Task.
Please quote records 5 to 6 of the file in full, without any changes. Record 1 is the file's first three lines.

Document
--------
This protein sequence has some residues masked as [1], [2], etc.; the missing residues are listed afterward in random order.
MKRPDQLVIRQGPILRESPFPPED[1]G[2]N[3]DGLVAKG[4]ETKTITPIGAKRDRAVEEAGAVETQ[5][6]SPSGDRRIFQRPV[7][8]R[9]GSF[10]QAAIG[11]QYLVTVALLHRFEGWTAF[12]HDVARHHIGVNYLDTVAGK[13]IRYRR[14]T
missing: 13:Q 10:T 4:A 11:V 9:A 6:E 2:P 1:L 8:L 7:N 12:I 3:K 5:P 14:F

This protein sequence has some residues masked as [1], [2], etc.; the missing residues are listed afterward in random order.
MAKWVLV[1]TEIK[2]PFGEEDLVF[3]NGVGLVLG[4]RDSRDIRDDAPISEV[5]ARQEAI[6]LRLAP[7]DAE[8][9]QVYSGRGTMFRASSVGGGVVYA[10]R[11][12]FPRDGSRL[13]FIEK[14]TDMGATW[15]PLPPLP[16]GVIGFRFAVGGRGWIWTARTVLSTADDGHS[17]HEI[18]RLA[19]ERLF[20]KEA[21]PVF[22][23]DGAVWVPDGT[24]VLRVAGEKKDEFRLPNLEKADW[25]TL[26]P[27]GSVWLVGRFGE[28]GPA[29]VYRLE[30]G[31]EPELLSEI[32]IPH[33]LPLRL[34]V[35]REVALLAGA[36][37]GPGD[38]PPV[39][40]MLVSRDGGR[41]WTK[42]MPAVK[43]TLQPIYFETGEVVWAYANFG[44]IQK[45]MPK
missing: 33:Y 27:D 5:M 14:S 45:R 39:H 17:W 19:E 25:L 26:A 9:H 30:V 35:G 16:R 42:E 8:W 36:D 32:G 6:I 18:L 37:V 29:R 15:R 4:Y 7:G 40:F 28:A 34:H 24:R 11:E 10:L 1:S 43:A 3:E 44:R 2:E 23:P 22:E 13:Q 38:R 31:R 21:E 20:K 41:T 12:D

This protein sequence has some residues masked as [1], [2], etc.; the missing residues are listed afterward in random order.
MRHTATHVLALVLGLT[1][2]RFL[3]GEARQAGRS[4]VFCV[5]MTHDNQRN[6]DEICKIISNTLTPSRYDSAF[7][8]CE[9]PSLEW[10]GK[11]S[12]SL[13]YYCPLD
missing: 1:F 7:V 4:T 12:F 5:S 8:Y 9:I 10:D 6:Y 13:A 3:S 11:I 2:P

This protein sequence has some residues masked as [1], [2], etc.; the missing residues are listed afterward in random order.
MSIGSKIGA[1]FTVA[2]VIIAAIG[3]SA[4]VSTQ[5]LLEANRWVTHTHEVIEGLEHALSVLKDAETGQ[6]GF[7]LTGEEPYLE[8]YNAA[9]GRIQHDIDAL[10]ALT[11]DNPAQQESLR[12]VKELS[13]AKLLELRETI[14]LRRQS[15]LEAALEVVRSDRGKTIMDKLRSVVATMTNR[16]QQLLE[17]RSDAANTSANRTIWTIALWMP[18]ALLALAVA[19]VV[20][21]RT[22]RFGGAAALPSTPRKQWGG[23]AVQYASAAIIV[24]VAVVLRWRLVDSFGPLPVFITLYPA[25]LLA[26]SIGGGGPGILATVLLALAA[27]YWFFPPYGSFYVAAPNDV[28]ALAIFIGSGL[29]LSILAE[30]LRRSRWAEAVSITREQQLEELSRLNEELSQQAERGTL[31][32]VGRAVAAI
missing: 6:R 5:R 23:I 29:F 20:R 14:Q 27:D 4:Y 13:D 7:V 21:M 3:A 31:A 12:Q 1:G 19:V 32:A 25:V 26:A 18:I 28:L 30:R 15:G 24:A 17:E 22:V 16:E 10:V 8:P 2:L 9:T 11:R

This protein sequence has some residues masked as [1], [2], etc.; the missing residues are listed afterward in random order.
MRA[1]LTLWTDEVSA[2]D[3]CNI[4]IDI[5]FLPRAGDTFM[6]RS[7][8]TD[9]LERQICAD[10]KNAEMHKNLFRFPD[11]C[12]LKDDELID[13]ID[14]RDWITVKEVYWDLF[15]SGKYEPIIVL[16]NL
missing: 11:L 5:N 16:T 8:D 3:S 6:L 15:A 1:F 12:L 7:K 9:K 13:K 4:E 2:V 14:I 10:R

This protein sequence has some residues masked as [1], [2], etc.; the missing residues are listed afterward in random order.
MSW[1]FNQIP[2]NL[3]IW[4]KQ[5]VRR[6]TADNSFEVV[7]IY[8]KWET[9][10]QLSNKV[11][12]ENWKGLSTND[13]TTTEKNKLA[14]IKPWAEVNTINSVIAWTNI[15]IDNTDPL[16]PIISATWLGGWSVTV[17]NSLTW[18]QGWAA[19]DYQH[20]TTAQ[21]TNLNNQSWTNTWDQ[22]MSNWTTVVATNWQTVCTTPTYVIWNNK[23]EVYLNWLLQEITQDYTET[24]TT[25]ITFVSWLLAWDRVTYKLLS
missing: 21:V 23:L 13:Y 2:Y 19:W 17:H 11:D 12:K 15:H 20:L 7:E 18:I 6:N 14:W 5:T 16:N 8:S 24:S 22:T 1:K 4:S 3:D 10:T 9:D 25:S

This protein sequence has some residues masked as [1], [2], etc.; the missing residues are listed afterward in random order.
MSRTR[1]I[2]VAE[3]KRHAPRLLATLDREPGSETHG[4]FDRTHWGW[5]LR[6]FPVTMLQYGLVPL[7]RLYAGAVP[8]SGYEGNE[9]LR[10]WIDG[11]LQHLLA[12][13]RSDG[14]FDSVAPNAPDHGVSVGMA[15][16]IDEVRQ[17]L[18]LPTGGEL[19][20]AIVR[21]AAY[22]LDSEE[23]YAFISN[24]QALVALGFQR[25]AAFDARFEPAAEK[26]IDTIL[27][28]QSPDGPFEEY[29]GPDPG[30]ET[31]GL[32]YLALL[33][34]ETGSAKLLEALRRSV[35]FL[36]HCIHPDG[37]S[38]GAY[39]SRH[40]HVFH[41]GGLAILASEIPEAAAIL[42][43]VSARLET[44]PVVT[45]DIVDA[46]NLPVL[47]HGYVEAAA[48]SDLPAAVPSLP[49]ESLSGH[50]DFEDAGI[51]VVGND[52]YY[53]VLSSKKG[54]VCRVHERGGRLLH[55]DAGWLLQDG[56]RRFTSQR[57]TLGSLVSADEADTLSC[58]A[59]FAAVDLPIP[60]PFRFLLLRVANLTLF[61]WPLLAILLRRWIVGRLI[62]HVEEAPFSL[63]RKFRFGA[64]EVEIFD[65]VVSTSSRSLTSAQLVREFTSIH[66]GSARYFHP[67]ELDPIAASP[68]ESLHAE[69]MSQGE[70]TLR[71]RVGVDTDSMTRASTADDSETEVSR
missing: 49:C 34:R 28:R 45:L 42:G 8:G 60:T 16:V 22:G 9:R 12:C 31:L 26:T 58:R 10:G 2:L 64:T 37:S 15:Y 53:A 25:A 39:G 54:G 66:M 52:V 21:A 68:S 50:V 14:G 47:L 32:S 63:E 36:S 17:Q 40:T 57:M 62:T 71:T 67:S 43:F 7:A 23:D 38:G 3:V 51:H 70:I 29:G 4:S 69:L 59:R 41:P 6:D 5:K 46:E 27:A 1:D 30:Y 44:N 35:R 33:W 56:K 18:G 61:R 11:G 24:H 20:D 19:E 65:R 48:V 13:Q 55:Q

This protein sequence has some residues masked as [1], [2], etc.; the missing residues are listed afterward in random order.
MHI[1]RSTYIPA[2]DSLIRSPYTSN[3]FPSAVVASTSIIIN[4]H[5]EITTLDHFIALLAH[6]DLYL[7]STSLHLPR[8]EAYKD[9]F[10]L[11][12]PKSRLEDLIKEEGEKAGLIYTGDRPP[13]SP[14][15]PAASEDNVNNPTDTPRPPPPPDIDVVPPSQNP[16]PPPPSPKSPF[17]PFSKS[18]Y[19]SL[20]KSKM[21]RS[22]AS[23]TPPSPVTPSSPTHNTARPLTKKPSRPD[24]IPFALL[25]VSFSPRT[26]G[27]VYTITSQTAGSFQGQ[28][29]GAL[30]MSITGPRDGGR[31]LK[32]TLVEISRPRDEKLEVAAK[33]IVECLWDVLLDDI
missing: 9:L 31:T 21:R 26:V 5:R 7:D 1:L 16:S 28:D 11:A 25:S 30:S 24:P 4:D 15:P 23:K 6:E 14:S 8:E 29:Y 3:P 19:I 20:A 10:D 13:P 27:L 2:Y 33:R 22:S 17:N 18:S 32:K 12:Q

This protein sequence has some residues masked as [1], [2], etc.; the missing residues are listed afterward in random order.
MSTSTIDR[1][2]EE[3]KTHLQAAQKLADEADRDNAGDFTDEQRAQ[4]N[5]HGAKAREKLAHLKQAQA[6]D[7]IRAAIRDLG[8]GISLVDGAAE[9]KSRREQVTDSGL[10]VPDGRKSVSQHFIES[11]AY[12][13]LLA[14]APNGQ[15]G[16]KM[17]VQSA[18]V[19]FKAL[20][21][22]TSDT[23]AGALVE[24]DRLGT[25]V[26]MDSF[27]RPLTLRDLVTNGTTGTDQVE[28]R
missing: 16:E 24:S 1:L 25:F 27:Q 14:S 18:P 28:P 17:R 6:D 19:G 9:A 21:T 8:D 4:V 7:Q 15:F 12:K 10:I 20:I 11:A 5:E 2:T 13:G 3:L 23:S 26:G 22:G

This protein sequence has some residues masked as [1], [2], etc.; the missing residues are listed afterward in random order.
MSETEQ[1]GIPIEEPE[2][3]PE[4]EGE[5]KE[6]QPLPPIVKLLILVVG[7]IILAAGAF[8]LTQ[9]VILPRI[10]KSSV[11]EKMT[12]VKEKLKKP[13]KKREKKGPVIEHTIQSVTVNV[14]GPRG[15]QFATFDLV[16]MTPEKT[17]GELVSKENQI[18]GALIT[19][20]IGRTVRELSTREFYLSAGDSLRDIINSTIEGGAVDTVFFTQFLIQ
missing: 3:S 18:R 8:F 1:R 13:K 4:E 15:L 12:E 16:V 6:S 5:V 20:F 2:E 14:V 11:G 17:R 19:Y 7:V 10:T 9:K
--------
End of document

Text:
This protein sequence has some residues masked as [1], [2], etc.; the missing residues are listed afterward in random order.
MRA[1]LTLWTDEVSA[2]D[3]CNI[4]IDI[5]FLPRAGDTFM[6]RS[7][8]TD[9]LERQICAD[10]KNAEMHKNLFRFPD[11]C[12]LKDDELID[13]ID[14]RDWITVKEVYWDLF[15]SGKYEPIIVL[16]NL
missing: 11:L 5:N 16:T 8:D 3:S 6:L 15:A 1:F 12:L 7:K 9:K 13:K 4:E 2:V 14:I 10:R

This protein sequence has some residues masked as [1], [2], etc.; the missing residues are listed afterward in random order.
MSW[1]FNQIP[2]NL[3]IW[4]KQ[5]VRR[6]TADNSFEVV[7]IY[8]KWET[9][10]QLSNKV[11][12]ENWKGLSTND[13]TTTEKNKLA[14]IKPWAEVNTINSVIAWTNI[15]IDNTDPL[16]PIISATWLGGWSVTV[17]NSLTW[18]QGWAA[19]DYQH[20]TTAQ[21]TNLNNQSWTNTWDQ[22]MSNWTTVVATNWQTVCTTPTYVIWNNK[23]EVYLNWLLQEITQDYTET[24]TT[25]ITFVSWLLAWDRVTYKLLS
missing: 21:V 23:L 13:Y 2:Y 19:W 17:H 11:D 12:K 15:H 20:L 7:E 18:I 6:N 14:W 5:T 16:N 8:S 24:S 22:T 1:K 4:S 3:D 10:T 9:D 25:S